STATE Opposition Leader Matthew Guy came out swinging against the government’s controversial CFA proposals during a visit to Heyfield, repeatedly saying it would tear the organisation apart.
However, despite frustration with the proposed legislation, Heyfield captain Phil Graham said he didn’t think “the changes would affect us greatly”.
“Generally speaking, most volunteers are pretty disappointed in the current events surrounding this legislation the government’s carrying on with,” Mr Graham said.
“It won’t affect us on the fire ground, we’ll still turn out, at the end of the day we’ll still be here.”
Mr Guy spoke to the brigade before taking media questions with Gippsland East MLA Tim Bull and Gippsland South MLA Danny O’Brien.
He said comments from Jack Rush QC, who headed the Black Saturday Royal Commission, were scathing.
“The government and (United Firefighters) union can only spin so much before the facts come out, and Jack Rush has brought those facts to a head,” he said.
“I hope all parties see sense and oppose these changes because they’re destructive changes.
“The locals in Heyfield are saying what people across the state are saying to the Liberal-Nationals — why would you do that?
“Local CFA volunteers will tell you, should this legislation pass, there’ll be massive change and massive uncertainty; there’ll be a dual chain of command, which royal commissions have warned against.”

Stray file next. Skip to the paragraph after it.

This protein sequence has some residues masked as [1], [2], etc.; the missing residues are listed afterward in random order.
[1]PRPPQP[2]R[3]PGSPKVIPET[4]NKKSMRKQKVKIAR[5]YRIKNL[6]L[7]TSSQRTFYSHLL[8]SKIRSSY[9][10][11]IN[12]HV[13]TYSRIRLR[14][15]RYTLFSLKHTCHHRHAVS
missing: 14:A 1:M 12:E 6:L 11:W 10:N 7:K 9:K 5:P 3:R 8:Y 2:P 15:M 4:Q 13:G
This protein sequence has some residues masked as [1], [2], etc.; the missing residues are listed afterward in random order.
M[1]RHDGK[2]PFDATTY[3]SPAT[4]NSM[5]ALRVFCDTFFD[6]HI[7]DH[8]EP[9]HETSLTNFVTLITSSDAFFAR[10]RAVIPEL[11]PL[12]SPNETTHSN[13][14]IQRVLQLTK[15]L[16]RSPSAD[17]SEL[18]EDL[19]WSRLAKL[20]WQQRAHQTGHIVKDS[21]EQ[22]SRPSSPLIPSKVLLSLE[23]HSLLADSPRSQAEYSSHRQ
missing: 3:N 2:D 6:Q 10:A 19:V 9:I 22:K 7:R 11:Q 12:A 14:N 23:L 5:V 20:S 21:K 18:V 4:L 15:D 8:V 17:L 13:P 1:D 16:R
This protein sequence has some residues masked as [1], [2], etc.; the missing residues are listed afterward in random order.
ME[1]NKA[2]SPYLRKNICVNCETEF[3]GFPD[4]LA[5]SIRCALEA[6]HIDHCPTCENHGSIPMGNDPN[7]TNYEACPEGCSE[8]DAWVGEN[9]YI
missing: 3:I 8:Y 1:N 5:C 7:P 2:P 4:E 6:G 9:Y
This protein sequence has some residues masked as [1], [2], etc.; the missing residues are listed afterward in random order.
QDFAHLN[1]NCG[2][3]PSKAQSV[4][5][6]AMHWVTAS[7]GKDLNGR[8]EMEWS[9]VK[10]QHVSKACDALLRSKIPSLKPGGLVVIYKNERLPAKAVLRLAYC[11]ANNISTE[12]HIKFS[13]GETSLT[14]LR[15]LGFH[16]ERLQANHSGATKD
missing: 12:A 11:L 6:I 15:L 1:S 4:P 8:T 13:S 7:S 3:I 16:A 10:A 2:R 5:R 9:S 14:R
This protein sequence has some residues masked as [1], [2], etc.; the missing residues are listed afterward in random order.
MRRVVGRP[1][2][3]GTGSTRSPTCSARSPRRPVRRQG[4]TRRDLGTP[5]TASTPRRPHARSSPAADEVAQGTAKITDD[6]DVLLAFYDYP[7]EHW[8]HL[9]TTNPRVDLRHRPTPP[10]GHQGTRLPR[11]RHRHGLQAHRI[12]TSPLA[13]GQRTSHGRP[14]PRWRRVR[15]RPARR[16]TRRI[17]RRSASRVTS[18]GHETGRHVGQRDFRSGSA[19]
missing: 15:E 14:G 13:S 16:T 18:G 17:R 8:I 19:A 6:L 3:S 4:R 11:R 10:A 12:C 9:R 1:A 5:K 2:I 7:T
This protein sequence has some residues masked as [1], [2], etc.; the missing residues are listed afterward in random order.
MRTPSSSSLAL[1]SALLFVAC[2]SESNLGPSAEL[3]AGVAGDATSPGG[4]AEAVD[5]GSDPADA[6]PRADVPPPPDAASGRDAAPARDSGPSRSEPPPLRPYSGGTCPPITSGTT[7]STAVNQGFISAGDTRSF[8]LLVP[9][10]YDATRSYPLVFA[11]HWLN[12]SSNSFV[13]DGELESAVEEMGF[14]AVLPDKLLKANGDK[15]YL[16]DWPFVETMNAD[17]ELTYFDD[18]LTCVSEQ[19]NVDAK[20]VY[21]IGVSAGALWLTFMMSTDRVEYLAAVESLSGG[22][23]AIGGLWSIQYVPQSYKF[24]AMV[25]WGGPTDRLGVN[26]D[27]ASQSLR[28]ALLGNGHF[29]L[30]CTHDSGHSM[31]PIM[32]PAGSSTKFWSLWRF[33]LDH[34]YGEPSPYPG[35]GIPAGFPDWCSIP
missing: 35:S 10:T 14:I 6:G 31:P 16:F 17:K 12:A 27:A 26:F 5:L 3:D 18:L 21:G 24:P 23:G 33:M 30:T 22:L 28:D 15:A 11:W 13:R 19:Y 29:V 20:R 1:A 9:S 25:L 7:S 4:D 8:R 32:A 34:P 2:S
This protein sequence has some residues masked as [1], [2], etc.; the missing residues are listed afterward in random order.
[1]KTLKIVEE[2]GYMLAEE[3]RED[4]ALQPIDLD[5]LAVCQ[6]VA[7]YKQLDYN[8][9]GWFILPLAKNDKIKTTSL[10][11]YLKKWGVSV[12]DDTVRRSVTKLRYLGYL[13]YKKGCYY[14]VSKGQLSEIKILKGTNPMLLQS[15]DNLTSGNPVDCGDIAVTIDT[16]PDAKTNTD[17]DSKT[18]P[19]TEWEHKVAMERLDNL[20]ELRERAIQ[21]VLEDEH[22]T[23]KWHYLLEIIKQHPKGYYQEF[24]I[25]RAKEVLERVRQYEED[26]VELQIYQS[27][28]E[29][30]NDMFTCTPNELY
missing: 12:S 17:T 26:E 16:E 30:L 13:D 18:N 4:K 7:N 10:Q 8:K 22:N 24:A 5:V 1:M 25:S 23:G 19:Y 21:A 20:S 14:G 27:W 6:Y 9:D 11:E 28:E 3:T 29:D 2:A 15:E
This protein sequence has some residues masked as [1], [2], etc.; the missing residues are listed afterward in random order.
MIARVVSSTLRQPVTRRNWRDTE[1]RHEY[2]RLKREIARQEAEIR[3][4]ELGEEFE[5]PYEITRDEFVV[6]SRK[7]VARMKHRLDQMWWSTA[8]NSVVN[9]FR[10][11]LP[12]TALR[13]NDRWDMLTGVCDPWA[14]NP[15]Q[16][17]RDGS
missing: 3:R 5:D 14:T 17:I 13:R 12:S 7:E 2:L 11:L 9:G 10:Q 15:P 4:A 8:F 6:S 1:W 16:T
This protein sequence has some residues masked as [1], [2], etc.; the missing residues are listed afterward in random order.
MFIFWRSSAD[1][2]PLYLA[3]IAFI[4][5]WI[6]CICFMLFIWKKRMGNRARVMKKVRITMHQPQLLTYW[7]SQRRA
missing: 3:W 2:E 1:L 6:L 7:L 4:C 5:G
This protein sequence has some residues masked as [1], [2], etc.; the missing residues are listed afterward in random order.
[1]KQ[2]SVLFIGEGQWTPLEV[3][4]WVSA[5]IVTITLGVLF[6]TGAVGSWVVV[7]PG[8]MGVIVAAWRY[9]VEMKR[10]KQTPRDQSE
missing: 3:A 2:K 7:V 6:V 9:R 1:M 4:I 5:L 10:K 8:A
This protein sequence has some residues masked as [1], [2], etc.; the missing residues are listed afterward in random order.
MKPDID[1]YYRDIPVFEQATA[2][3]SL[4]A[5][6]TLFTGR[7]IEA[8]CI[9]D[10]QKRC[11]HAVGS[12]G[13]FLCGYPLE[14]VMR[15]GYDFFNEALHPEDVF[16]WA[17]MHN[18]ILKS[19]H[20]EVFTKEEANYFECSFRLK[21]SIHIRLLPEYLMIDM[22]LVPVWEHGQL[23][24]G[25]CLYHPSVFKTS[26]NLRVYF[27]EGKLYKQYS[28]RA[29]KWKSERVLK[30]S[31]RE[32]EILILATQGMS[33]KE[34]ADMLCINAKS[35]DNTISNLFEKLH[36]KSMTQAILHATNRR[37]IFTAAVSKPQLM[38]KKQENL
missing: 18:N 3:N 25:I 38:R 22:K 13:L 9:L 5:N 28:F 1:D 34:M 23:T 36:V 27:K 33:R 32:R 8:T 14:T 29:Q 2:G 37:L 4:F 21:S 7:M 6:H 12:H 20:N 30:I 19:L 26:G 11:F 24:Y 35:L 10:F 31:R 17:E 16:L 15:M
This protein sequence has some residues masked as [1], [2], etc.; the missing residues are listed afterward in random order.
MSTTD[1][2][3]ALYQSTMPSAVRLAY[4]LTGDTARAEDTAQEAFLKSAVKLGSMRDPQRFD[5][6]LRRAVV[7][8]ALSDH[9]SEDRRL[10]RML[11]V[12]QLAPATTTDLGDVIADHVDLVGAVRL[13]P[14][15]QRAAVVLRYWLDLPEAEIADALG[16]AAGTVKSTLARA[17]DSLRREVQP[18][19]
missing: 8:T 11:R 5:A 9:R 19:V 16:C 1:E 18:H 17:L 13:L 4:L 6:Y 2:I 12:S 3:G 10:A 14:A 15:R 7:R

The proposed legislation would separate paid and volunteer firefighters, making the CFA and the new Fire Rescue Victoria independent.
More money for equipment, training, and facilities was also promised, while presumptive cancer legislation was also included, an aspect Mr Guy described as “quite a low act”.
“Why is Daniel Andrews going out of his way to destroy Australia’s greatest volunteer firefighter organisation?” he said.
Mr Guy also answered questions about the opposition’s decentralisation policy, promising more would be done for regional education facilities.
“We’re about to release our population taskforce interim report, and the taskforce makes some recommendations around regionalisation of government functions,” he said.
“It is a good question, whether you just transfer Melbourne workers to the country, or hire in the country — our preference is you have a mix of both.
“My view is that you can have a considerable amount of local employees simply in office establishment, but then ongoing office jobs that would be able to be employed from regional TAFEs.”
Regarding the proposed offshore wind farm near Port Albert, Mr Guy said it was an idea that government should fully investigate and apply the same process it would to onshore wind farms.
Mr Guy deflected questions about the Australian Sustainable Hardwoods timber mill to Mr Bull, who again asked Premier Daniel Andrews to deliver on his promise to visit the mill.